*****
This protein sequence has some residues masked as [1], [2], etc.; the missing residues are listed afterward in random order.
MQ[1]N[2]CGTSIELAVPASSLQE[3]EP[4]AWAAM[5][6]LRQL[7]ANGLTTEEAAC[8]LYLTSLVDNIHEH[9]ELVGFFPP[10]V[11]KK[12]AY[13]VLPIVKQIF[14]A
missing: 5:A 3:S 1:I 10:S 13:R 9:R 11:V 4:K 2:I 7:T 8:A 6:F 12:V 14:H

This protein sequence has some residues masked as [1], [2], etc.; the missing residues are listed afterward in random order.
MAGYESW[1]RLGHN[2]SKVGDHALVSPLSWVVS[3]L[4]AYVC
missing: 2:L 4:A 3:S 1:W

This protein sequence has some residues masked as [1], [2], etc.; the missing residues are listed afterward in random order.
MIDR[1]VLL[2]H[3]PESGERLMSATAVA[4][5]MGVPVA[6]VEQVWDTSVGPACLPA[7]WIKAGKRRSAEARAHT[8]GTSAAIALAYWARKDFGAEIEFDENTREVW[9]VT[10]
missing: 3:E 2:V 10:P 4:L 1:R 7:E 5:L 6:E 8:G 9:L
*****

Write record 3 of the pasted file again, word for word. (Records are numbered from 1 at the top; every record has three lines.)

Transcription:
This protein sequence has some residues masked as [1], [2], etc.; the missing residues are listed afterward in random order.
MIDR[1]VLL[2]H[3]PESGERLMSATAVA[4][5]MGVPVA[6]VEQVWDTSVGPACLPA[7]WIKAGKRRSAEARAHT[8]GTSAAIALAYWARKDFGAEIEFDENTREVW[9]VT[10]
missing: 3:E 2:V 10:P 4:L 1:R 7:E 5:L 6:E 8:G 9:L